Extract

Callanach retraced his steps and went back into her bedroom. The bed was bare, the sheets stripped by the forensics team looking for signs of sexual activity and DNA. None but hers had been found. There was minimal makeup in her drawers, only two bottles of perfume in her en-suite cupboard. He opened her wardrobe and found two rows of shoes, split between work and exercise. It was ironic how someone who valued order and neatness so highly could have ended their life in such chaos and trauma. At what point had she realised something was wrong? As soon as she’d left the gym, perhaps. Had someone been following her or was he waiting for her at home? Buxton was fit and healthy. She’d have put up a fight if she hadn’t been taken completely by surprise. There was no sign of a struggle, though.

Finally, among neatly folded sweaters, Callanach saw the one thing that had been missing. A ragged teddy bear peeked down from the top shelf, much loved, by the look of it, too precious to put away with the other childish things. Something to look at every morning and evening as she dressed and undressed. A fragment of warmth in an otherwise formal home. He closed the cupboard door against the bear’s forlorn, waiting stare. It wouldn’t help him find her killer and it didn’t progress matters to dwell upon the human loss. Only science, logic and research solved cases. Elaine’s house offered nothing further. Callanach locked up and was glad to leave the silence and stillness behind.

Calls to her ex-husband Ryan proved unrewarding. He’d been out of contact with her for more than a year. Following the autopsy report, police officers notified Elaine’s mother of her death that afternoon. Callanach was pleased it wasn’t his job on that occasion. No amount of training or experience made delivering death notifications any easier. The press was given the information shortly afterwards, with a renewed request for information. Callanach chased up the friend whose birthday celebration Elaine had attended at the gym and found she’d been more of an acquaintance in reality. They’d shared a Pilates class, worked out together each Wednesday and Friday but didn’t socialise anywhere else. Elaine hadn’t mentioned a boyfriend, she’d told Callanach, not that they chatted about that sort of thing. It was in keeping with the way she lived. Work colleagues all said the same. So, surely, Callanach mused, she’d have noticed someone taking an interest in her, watching her, following her. She was a lawyer. She’d have known there were court orders available to protect her. Was her murderer so restrained that he’d never once revealed himself?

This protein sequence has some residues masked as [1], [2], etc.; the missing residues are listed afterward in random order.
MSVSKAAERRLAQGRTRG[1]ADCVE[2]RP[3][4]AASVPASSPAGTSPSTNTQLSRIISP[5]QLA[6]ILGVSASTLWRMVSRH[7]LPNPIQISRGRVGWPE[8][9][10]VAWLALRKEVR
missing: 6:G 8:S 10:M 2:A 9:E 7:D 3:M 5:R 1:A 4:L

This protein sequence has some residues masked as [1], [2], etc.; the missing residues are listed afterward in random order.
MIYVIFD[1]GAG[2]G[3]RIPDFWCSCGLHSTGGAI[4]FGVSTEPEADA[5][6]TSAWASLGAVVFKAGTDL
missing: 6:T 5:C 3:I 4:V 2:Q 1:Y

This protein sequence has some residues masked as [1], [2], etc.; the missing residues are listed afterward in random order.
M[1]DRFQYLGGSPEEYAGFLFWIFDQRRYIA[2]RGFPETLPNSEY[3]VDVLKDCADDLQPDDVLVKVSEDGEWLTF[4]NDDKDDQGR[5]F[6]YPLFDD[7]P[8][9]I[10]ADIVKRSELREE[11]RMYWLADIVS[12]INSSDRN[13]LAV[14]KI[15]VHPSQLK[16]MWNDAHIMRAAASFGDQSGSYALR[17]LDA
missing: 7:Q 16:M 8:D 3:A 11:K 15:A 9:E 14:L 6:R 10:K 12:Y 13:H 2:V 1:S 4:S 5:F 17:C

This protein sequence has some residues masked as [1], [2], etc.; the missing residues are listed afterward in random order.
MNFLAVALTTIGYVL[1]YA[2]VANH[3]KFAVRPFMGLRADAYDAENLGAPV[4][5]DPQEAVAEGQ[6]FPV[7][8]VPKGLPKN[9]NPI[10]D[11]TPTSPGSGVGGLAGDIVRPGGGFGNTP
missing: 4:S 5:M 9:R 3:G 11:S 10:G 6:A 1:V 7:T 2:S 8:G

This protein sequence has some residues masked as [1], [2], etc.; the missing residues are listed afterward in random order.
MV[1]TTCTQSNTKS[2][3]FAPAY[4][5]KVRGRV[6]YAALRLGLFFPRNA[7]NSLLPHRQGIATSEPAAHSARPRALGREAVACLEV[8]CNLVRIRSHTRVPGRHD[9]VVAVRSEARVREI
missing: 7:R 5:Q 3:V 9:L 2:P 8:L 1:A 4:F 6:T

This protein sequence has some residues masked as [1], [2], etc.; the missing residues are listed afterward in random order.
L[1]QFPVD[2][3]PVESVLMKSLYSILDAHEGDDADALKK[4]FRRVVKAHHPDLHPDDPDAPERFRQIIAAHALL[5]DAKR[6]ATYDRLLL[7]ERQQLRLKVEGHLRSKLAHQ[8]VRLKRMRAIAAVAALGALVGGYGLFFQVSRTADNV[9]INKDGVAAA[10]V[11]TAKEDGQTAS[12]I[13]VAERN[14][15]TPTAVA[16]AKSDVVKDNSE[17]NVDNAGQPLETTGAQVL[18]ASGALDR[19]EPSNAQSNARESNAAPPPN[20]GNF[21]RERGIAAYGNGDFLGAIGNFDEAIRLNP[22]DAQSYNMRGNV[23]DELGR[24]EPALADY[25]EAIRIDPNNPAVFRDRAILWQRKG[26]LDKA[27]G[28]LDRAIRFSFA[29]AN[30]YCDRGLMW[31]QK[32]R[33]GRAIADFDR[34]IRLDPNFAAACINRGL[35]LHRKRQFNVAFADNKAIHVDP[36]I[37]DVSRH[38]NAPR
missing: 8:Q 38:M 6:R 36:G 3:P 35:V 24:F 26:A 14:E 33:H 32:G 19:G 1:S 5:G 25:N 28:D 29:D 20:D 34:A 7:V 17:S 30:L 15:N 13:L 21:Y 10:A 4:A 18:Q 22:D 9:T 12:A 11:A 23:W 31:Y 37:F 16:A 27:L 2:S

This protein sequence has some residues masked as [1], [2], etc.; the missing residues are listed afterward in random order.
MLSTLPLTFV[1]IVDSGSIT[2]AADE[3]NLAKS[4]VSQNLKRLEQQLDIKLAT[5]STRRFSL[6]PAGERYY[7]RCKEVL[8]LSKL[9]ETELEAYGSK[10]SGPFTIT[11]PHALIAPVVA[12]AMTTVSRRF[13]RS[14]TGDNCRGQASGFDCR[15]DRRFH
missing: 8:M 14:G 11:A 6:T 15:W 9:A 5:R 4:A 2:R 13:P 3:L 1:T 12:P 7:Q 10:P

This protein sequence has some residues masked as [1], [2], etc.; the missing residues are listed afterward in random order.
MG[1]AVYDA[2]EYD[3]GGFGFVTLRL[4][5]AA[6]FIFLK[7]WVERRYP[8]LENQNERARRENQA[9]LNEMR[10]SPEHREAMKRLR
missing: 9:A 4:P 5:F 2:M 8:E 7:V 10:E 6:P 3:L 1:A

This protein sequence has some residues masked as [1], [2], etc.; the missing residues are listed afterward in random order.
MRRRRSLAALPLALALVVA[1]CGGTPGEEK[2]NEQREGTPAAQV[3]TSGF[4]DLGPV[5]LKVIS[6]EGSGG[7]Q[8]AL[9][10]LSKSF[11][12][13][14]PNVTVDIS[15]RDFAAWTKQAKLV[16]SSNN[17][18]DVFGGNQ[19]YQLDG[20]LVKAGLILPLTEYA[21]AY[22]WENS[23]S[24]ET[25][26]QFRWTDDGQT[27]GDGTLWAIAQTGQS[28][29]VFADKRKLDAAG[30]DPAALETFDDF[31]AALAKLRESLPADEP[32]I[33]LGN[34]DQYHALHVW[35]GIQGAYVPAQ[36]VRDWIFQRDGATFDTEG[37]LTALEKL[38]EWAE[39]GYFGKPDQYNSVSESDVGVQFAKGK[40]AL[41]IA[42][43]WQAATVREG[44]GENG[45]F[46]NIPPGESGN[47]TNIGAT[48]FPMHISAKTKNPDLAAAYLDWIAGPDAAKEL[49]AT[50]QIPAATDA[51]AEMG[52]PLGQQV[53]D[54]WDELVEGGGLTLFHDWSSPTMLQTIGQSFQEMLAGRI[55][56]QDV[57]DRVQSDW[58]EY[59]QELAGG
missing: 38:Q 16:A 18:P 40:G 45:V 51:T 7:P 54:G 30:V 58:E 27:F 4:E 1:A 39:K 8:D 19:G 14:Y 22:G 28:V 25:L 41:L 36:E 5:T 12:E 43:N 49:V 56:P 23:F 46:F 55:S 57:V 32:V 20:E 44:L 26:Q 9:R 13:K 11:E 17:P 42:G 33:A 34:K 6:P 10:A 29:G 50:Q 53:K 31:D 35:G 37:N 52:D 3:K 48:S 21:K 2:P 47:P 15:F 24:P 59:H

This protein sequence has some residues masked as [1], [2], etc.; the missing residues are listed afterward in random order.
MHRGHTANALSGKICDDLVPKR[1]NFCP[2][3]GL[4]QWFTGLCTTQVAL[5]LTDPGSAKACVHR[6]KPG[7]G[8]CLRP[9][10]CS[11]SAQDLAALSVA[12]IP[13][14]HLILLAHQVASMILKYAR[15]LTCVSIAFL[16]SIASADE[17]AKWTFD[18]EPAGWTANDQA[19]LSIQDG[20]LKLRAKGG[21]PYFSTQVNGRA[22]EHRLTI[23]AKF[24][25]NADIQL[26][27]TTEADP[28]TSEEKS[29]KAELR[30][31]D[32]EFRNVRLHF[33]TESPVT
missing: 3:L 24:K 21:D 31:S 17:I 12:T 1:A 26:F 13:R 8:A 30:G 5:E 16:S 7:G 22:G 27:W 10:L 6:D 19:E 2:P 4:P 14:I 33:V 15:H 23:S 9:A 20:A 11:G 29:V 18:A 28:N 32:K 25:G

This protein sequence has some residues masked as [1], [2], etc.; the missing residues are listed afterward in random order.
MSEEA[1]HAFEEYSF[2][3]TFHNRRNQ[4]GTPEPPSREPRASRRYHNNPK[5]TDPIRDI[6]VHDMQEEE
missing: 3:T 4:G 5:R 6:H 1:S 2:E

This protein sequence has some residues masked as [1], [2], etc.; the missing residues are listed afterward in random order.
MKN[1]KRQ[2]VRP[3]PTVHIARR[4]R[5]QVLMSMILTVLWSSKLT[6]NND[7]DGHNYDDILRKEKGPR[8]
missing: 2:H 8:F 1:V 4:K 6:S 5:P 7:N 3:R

Elaine’s diary and correspondence had been seized as evidence. Callanach took the paperwork home, expecting little more than meetings and reminders in to-do-list form. It had already been inspected by the missing persons team and no useful information had been identified. The diary was A4-sized, with a sheet for each day, the notations proficiently brief.

 

Hopefully after reading what ‘Perfect Remains’ is about and the extract you’ll be dying to read more.  If so, here’s the Amazon UK purchase link:-

https://www.amazon.co.uk/Perfect-Remains-unforgettable-edge-your-seat/dp/0008181551/ref=tmm_pap_swatch_0?_encoding=UTF8&qid=1486316561&sr=1-1

 

‘Tiny Acts of Love’ by Lucy Lawrie

Tiny Acts of Love

Black and White Publishing very kindly sent me ‘Tiny Acts of Love’ to review. This is Lucy Lawrie’s debut novel and having read it I am already really looking forward to her next book.

Cassie, a lawyer and new mum has just arrived home from hospital having given birth to Sophie only to discover that Jonathan, her husband, has made a bit of an embarrassing mistake. He converses mainly through jokes, her best friend lives on the other side of the world and the mums in the Babycraft group aren’t exactly a help. Cassie finds herself struggling, but Jonathan doesn’t seem to be paying proper attention to her and dismisses her maternal anxieties.

Five months later Cassie returns to work part-time. She bangs into ex-boyfriend Malkie. Although he dumped her years ago he still stirs up old feelings inside her. On top of all the emotional turmoil she is going through, she also finds amongst other things that she has to advise a funeral director on ghost protocol. It just gets madder and madder. Cassie is about to discover that marriage and motherhood isn’t the fairytale she thought it would be.

I had the feeling I would enjoy ‘Tiny Acts of Love’ and I wasn’t wrong. For a start off the cover caught my eye. It’s just so lovely and it tells you all you need to know about the book. The story is set in Edinburgh which brought back memories of my holiday there last year.

‘Tiny Acts of Love’ takes a real look at motherhood.   I warmed to Cassie right from the start. I’m not a mum but I could still sympathise with her. How difficult must it be when you’re married and have just had a baby only to find that an old flame comes back into your life? Though this story is primarily about Cassie it also looks at her husband and the issues he is having. There are also a number of other characters, some of whom are really interesting.

Hilarious, touching and at times sad ‘Tiny Acts of Love’ is a winner.

I give this book 5 out of 5.